Saturday, February 28, 2009

Book Review -- Limits of Language

Another one of our occasional MOTP reviews (a positive one, this time). Obviously, it was written some time ago. But my delight in this book remains unabated:

Limits of Language

by Mikael Parkvall

"Limits of Language" arrived today from Amazon. I've never smoked crack, but reading this book approximates what I imagine it would feel like -- an initial rush of pure pleasure, followed by the irresistible craving for just one more bump, yielding to that craving over and over until - six hours later - you find yourself surrounded by cats not fed, laundry not done, unwashed dishes, unpaid bills, and yet you still can't stop yourself. You want more. You want it to last forever. Damn you, Mikael Parkvall! How could you write a book that caters so brilliantly to my utter fascination with words and all things language-related? And be so smart and funny too?

I just tore myself away to feed the cats and pass this message along to goodreads members. There are still three shopping weeks until Christmas. Nobody else appears to be listing this book. So - if you know anyone with an interest in words or language - buy them a copy. Their puppy-like gratitude will last all year. Heck, now that it's out in paperback, you can get your own copy for less than twenty bucks.

A pdf preview of the detailed table of contents and the first 19 pages is here:

The table of contents at the link above is very detailed, but fails to capture the author's wit, and the sheer geekish zaniness of some of the topics. Some highlights -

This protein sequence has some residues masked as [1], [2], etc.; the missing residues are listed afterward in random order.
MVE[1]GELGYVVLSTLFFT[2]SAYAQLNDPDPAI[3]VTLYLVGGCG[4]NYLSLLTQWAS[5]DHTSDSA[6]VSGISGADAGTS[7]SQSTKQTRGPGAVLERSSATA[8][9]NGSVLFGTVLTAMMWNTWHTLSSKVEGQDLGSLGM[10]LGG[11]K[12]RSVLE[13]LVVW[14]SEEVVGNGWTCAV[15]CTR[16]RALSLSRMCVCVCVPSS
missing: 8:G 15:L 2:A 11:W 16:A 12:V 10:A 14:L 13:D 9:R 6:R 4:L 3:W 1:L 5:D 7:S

A 30-page "linguist's calendar", marking the anniversary of various linguistic milestones (e.g. 'birth of Kanzi, the most talking ape there is';'the Dalmatian language becomes extinct, when the last surviving speaker accidentally steps on a landmine') giving linguists an excuse to celebrate throughout the year.

Habla Usted Phrase-Bookish? A side-splitting selection of useless phrases culled from phrasebooks around the world. For instance -

"At what time were these branches eaten by the rhinoceros?"
"I have my own syringe".
"The beast had a human body, the feet of a buck, and a horn on its head".
"I don't play the violin, but I love cheese".

Untranslatable Words: e.g. the Kuot word aFone "to drink from a bottle in such a fashion that drool trickles from the mouth back into the bottle", the Czech umudrovat se "to philosophize oneself into the madhouse", or the Ciluba word ilunga "a person who is willing to forgive any abuse for the first time, to tolerate it a second time, but never a third time".

Now, if you'll excuse me, I need to get back to reading about the word's most dadaistic verb morphology*.

I don't play the violin, but I LOVE this book!

* Oh, OK. Here is the paragraph in question:

Linguists are supposed to take languages seriously. We are not supposed to laugh at them. So, apologies to all Kobon speakers out there, but I just can't help it. The prize for the language with the verb morphology most looking like it had been thought up by Tristan Tzara must go to Kobon. If there are any sceptics among the readers, here follows the suffixal paradigm for the counterfactual mood in Kobon:

1sg -- bnep 1du -- blop 1pl -- bnop
2sg -- bnap 2du -- blep 2pl -- bep
3sg -- böp 3du -- blep 3pl -- blap

The Quiet Man

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It may look inviting, and I'm sure those 5€ mojitos are delicious. But, lemme tell you, the ambience can only be described as distinctly creepy. Not in a good way, either. More in a transvestite hooker kind of way. A pity, since it would be a good candidate for my local hangout, being right next door to the building my apartment's in.